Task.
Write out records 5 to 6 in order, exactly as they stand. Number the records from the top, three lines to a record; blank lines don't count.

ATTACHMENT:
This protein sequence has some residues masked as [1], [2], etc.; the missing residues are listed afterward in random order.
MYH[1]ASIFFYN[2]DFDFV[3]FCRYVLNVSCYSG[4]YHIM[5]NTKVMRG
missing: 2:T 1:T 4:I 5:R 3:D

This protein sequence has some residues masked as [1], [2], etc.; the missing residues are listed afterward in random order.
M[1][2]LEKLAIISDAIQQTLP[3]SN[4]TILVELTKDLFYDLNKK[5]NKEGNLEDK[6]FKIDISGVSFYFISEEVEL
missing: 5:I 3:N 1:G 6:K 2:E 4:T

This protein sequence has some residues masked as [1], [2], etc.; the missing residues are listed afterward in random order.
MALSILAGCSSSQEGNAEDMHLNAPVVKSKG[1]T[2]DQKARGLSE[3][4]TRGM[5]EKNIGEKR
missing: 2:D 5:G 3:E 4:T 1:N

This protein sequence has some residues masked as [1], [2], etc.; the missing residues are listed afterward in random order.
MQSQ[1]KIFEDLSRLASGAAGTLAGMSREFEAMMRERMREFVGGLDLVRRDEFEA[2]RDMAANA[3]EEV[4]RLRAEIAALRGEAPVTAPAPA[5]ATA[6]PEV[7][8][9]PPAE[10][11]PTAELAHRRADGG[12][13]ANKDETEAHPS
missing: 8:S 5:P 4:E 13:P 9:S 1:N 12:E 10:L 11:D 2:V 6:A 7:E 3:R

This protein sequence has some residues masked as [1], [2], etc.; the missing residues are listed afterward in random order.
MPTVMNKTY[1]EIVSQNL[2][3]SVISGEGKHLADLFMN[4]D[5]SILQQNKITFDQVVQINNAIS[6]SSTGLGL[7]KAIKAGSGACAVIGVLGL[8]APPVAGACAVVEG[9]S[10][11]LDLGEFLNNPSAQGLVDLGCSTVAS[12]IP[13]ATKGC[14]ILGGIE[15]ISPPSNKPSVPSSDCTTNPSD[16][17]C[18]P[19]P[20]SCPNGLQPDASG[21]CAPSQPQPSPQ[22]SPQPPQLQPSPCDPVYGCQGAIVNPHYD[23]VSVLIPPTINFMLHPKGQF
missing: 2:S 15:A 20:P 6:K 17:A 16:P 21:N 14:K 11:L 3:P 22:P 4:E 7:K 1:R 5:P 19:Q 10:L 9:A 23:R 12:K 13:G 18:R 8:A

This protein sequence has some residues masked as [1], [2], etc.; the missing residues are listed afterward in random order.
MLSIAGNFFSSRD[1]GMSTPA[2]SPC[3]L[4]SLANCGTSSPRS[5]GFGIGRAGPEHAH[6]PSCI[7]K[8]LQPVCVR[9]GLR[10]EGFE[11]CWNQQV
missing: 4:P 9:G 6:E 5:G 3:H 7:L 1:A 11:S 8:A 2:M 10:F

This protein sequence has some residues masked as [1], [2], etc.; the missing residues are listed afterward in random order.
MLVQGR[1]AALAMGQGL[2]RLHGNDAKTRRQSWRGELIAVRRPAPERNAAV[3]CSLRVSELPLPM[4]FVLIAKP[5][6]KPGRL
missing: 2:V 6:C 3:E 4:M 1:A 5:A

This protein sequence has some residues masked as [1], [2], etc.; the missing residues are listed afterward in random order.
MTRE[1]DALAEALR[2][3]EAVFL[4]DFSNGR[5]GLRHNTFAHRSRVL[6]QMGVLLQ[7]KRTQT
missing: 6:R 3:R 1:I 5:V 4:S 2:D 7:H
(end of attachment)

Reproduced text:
This protein sequence has some residues masked as [1], [2], etc.; the missing residues are listed afterward in random order.
MPTVMNKTY[1]EIVSQNL[2][3]SVISGEGKHLADLFMN[4]D[5]SILQQNKITFDQVVQINNAIS[6]SSTGLGL[7]KAIKAGSGACAVIGVLGL[8]APPVAGACAVVEG[9]S[10][11]LDLGEFLNNPSAQGLVDLGCSTVAS[12]IP[13]ATKGC[14]ILGGIE[15]ISPPSNKPSVPSSDCTTNPSD[16][17]C[18]P[19]P[20]SCPNGLQPDASG[21]CAPSQPQPSPQ[22]SPQPPQLQPSPCDPVYGCQGAIVNPHYD[23]VSVLIPPTINFMLHPKGQF
missing: 2:S 15:A 20:P 6:K 17:A 16:P 21:N 14:K 11:L 3:P 22:P 4:E 7:K 1:R 5:P 19:Q 10:L 9:A 23:R 12:K 13:G 18:R 8:A

This protein sequence has some residues masked as [1], [2], etc.; the missing residues are listed afterward in random order.
MLSIAGNFFSSRD[1]GMSTPA[2]SPC[3]L[4]SLANCGTSSPRS[5]GFGIGRAGPEHAH[6]PSCI[7]K[8]LQPVCVR[9]GLR[10]EGFE[11]CWNQQV
missing: 4:P 9:G 6:E 5:G 3:H 7:L 1:A 11:S 8:A 2:M 10:F